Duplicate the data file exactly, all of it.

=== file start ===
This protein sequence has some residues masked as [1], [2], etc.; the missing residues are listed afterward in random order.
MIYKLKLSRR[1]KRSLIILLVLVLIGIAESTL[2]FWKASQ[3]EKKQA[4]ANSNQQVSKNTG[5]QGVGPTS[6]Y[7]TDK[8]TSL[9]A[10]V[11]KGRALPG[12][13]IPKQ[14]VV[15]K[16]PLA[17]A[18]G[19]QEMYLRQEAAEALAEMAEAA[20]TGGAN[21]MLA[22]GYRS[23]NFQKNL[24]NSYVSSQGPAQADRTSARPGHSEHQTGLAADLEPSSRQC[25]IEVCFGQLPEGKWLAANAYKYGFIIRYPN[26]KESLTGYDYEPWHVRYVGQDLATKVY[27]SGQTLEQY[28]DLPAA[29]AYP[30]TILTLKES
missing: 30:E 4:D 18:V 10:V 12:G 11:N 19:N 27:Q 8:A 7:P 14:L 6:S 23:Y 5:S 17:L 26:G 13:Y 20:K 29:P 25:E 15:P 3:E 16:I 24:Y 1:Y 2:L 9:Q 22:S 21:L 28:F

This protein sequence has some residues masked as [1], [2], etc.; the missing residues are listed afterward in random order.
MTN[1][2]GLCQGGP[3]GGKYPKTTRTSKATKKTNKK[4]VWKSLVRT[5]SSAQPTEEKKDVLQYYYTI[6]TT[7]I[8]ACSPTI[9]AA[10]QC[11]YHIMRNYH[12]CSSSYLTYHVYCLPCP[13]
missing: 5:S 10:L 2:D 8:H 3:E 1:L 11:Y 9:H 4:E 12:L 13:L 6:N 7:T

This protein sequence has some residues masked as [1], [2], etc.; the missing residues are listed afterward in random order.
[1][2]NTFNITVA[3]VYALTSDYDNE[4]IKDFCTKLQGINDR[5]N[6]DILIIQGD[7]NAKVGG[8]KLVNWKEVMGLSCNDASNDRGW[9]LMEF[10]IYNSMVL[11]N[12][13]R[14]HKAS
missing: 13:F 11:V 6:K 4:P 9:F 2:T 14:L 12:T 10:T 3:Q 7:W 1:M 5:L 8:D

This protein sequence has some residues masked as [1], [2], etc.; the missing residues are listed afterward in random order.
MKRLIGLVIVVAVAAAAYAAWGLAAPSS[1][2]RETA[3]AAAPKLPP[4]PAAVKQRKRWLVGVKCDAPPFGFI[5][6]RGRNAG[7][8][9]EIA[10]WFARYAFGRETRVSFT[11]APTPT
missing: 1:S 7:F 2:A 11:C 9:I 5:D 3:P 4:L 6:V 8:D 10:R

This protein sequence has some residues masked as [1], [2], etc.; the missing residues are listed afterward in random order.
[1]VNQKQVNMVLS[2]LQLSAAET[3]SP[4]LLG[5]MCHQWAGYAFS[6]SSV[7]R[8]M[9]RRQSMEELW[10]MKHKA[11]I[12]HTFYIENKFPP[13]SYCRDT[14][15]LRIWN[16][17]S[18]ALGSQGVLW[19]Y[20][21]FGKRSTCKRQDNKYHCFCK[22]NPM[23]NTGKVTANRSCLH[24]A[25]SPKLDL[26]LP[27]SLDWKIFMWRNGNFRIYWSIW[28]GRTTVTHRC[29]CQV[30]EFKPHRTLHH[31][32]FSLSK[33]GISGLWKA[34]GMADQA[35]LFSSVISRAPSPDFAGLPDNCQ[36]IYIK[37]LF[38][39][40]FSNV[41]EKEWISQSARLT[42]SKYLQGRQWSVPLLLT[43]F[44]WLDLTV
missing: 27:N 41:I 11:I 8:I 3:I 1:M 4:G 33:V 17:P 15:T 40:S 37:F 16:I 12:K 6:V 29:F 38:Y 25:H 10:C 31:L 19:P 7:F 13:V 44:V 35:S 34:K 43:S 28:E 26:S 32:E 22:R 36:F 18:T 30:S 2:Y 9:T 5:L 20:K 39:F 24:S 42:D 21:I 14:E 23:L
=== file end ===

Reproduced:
This protein sequence has some residues masked as [1], [2], etc.; the missing residues are listed afterward in random order.
MIYKLKLSRR[1]KRSLIILLVLVLIGIAESTL[2]FWKASQ[3]EKKQA[4]ANSNQQVSKNTG[5]QGVGPTS[6]Y[7]TDK[8]TSL[9]A[10]V[11]KGRALPG[12][13]IPKQ[14]VV[15]K[16]PLA[17]A[18]G[19]QEMYLRQEAAEALAEMAEAA[20]TGGAN[21]MLA[22]GYRS[23]NFQKNL[24]NSYVSSQGPAQADRTSARPGHSEHQTGLAADLEPSSRQC[25]IEVCFGQLPEGKWLAANAYKYGFIIRYPN[26]KESLTGYDYEPWHVRYVGQDLATKVY[27]SGQTLEQY[28]DLPAA[29]AYP[30]TILTLKES
missing: 30:E 4:D 18:V 10:V 12:G 11:N 19:N 27:Q 8:A 7:P 14:L 6:S 23:Y 5:S 17:L 26:G 13:Y 20:K 29:P 25:E 15:P 3:E 16:I 24:Y 1:Y 2:L 9:Q 22:S 21:L 28:F

This protein sequence has some residues masked as [1], [2], etc.; the missing residues are listed afterward in random order.
MTN[1][2]GLCQGGP[3]GGKYPKTTRTSKATKKTNKK[4]VWKSLVRT[5]SSAQPTEEKKDVLQYYYTI[6]TT[7]I[8]ACSPTI[9]AA[10]QC[11]YHIMRNYH[12]CSSSYLTYHVYCLPCP[13]
missing: 5:S 10:L 2:D 8:H 3:E 1:L 11:Y 9:H 4:E 12:L 13:L 6:N 7:T

This protein sequence has some residues masked as [1], [2], etc.; the missing residues are listed afterward in random order.
[1][2]NTFNITVA[3]VYALTSDYDNE[4]IKDFCTKLQGINDR[5]N[6]DILIIQGD[7]NAKVGG[8]KLVNWKEVMGLSCNDASNDRGW[9]LMEF[10]IYNSMVL[11]N[12][13]R[14]HKAS
missing: 13:F 11:V 6:K 4:P 9:F 2:T 14:L 12:T 10:T 3:Q 7:W 1:M 5:L 8:D

This protein sequence has some residues masked as [1], [2], etc.; the missing residues are listed afterward in random order.
MKRLIGLVIVVAVAAAAYAAWGLAAPSS[1][2]RETA[3]AAAPKLPP[4]PAAVKQRKRWLVGVKCDAPPFGFI[5][6]RGRNAG[7][8][9]EIA[10]WFARYAFGRETRVSFT[11]APTPT
missing: 1:S 7:F 2:A 11:C 9:I 5:D 3:P 4:L 6:V 8:D 10:R

This protein sequence has some residues masked as [1], [2], etc.; the missing residues are listed afterward in random order.
[1]VNQKQVNMVLS[2]LQLSAAET[3]SP[4]LLG[5]MCHQWAGYAFS[6]SSV[7]R[8]M[9]RRQSMEELW[10]MKHKA[11]I[12]HTFYIENKFPP[13]SYCRDT[14][15]LRIWN[16][17]S[18]ALGSQGVLW[19]Y[20][21]FGKRSTCKRQDNKYHCFCK[22]NPM[23]NTGKVTANRSCLH[24]A[25]SPKLDL[26]LP[27]SLDWKIFMWRNGNFRIYWSIW[28]GRTTVTHRC[29]CQV[30]EFKPHRTLHH[31][32]FSLSK[33]GISGLWKA[34]GMADQA[35]LFSSVISRAPSPDFAGLPDNCQ[36]IYIK[37]LF[38][39][40]FSNV[41]EKEWISQSARLT[42]SKYLQGRQWSVPLLLT[43]F[44]WLDLTV
missing: 27:N 41:I 11:I 8:I 3:I 1:M 4:G 33:V 17:P 15:T 40:S 37:F 16:I 12:K 6:V 29:F 38:Y 25:H 10:C 31:L 19:P 7:F 13:V 44:V 35:S 34:K 43:S 28:E 26:S 32:E 22:R 36:F 18:T 30:S 2:Y 9:T 5:L 20:K 39:F 24:S 42:D 21:I 14:E 23:L